When the dip for state I overlaps with that for state U (i.e., $${{\rm{\Omega }}}_{U}\approx {{\rm{\Omega }}}_{I}$$) or overlaps with that for state N ($${{\rm{\Omega }}}_{N}\approx {{\rm{\Omega }}}_{I}$$), the CEST profiles of a three-state system look like two-state profiles, but cannot be fitted well to the global two-state model. The bad global fitting of our data by the two-state model indicates the global presence of state I (Fig. S2). In addition, 18 (out of 93) residues displayed three-dip 15N CEST profiles with clear evidence of a third state I2. Moreover, the dip depth for state I in CEST profiles increased with urea concentration (Figs. 1 and S1), and the difference of p u values between the N- and C-terminal regions increased as well (Fig. 2). Taken together, we suggest that the difference of p u between the two regions shown in Fig. 2 comes from the global presence of state I.

For a system with three conformational states, there are four possible three-state exchange models (M2~M5 in Fig. 3). As discussed in our previous paper2, the exchange rates between N and U and between N and I were around 250 s−1 and 100 s−1, respectively, and model M2 was excluded based on the 15N data. In the on-pathway model (M2 in Fig. 3), the exchange between N and I must be faster than the exchange between N and U, which is contradictory to the result derived from the 15N data. It is noteworthy that models M3 and M4 are two special cases of M5, where the exchange rate between I and N or the rate between I and U is zero.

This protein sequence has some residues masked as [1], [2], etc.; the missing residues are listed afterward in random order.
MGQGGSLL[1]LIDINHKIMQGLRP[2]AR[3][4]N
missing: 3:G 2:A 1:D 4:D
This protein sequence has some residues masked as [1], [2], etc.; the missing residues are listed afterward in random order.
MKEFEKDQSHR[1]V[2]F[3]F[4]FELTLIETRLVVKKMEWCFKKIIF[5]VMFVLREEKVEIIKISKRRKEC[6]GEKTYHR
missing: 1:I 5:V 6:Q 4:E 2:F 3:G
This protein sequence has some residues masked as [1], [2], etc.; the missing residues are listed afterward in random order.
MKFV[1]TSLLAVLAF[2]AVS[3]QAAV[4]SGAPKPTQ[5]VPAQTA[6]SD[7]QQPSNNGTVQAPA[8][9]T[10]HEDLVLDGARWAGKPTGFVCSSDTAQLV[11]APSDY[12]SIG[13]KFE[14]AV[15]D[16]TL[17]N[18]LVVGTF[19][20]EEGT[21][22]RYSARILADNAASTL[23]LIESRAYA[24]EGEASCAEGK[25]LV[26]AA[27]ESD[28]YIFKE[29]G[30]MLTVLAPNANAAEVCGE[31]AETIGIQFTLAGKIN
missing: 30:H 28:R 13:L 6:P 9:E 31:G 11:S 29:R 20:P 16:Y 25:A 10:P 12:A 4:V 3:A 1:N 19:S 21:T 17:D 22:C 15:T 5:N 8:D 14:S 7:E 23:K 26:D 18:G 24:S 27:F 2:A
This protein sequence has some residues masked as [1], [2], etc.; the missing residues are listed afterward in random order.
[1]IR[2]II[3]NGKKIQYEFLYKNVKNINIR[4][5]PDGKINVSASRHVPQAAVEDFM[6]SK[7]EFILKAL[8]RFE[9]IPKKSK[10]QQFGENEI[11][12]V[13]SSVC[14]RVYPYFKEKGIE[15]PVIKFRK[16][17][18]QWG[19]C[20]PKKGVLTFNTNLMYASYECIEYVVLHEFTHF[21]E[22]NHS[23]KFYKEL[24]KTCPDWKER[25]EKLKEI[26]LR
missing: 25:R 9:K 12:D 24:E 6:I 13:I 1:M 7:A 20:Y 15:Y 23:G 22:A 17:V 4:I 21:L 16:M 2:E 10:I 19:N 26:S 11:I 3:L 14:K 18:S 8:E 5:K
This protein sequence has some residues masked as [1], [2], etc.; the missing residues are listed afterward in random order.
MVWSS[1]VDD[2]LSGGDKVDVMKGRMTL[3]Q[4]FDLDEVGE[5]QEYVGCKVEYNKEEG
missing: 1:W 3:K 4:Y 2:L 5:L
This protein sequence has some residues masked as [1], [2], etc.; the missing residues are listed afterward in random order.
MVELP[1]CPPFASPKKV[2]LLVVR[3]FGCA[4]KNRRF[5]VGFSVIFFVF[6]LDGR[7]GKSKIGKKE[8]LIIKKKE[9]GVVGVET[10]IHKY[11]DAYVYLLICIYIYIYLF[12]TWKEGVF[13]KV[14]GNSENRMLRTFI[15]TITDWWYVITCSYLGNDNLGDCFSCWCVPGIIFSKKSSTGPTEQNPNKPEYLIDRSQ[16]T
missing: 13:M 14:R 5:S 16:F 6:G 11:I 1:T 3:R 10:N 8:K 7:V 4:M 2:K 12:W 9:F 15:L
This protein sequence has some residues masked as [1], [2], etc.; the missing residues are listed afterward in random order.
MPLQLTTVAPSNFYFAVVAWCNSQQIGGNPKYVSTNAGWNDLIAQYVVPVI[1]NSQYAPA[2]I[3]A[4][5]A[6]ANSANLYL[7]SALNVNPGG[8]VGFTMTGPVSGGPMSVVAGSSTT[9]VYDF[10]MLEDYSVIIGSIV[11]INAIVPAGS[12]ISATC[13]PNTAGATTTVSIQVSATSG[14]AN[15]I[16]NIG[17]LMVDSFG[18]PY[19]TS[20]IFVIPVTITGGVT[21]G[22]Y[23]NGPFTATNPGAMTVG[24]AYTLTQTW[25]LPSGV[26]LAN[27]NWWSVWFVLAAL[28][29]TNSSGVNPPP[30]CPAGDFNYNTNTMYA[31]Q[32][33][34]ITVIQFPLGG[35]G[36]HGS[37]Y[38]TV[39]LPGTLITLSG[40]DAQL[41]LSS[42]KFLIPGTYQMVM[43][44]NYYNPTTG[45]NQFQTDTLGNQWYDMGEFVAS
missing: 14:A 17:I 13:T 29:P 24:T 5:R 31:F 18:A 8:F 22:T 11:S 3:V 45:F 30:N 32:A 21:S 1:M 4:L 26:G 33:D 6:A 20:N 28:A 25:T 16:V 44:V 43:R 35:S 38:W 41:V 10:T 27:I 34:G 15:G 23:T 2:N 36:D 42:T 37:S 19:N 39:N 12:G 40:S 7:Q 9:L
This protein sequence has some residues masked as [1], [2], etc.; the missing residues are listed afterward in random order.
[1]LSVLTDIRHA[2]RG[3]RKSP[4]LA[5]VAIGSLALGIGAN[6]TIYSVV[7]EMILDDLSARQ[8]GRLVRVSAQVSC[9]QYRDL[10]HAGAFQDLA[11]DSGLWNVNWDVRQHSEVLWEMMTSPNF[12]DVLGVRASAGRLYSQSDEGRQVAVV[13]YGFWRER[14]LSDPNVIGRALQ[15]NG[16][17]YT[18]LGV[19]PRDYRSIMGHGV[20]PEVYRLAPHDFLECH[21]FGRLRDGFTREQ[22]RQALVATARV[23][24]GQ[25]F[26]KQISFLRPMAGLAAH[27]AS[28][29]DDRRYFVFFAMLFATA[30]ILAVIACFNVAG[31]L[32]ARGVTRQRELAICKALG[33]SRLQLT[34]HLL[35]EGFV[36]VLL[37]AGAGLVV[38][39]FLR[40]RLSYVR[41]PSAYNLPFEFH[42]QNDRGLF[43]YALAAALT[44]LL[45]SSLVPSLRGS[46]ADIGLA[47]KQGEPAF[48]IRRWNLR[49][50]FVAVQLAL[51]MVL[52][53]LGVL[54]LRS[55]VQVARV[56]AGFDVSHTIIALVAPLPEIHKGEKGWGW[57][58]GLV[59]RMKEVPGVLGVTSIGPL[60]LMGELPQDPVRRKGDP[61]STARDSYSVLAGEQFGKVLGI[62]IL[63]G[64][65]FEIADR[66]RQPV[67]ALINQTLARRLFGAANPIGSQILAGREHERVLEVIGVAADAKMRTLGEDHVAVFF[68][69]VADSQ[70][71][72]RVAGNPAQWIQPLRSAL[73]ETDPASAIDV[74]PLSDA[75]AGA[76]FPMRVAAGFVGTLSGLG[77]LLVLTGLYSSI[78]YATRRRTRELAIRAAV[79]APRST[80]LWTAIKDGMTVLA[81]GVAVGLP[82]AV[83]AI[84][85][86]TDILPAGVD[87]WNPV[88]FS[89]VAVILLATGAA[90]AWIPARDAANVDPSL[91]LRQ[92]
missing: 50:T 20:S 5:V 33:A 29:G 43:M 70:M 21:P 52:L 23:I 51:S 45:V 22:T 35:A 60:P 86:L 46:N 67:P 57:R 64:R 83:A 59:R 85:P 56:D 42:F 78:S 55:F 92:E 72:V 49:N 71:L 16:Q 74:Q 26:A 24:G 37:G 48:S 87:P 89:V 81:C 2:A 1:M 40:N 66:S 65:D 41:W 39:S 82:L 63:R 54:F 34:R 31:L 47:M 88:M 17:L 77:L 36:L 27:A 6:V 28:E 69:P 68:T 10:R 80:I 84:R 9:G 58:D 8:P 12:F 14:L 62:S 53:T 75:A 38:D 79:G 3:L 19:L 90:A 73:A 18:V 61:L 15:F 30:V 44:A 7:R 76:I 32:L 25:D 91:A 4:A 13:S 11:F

For each data set, global fittings based on the two-state model and three-state models were conducted to compare the fitting goodness, and to extract the global exchange rates and populations of different states (shared by all residues) as well as the per-residue chemical shifts of minor states (Ω U only in two-state model; Ω U and Ω I in three-state models), transverse relaxation rates (R2N ) and longitudinal relaxation rates (R1N ) of the major state. The reduced x 2 values for global fittings by three possible three-state models M3~M5 were significantly smaller than those for the two-state model M1 and the on-pathway three-state model M2 (see Table S2). The F-tests showed that the global three-state models M3~M5 described the CEST data significantly better than models M1 and M2 (p-value < 10−4 for all data sets). Indeed, the two-state model failed obviously for a few residues that displayed three dips. Considering the possibility that global minima might not be reached in the global fittings by the three-state models (due to large search space) and the fact that the fitting residuals by M3~M5 were similar, we think that the models M3~M5 matched equally well with the data (Table S2). So we could not determine which model is true for meACP. Fortunately, the 13Ca chemical shifts of state I (Ω I ) obtained with these three three-state models were almost identical.

As the Ω I values were extracted by minimizing χ2, it is likely that Ω I could be positioned incorrectly at Ω U in a few cases when Ω I and Ω U were very similar and χ2 values were not sensitive to Ω I positions. Nevertheless, Ω I could be determined at high confidence level from the χ2 distribution for most residues.

### Structural features of the two minor states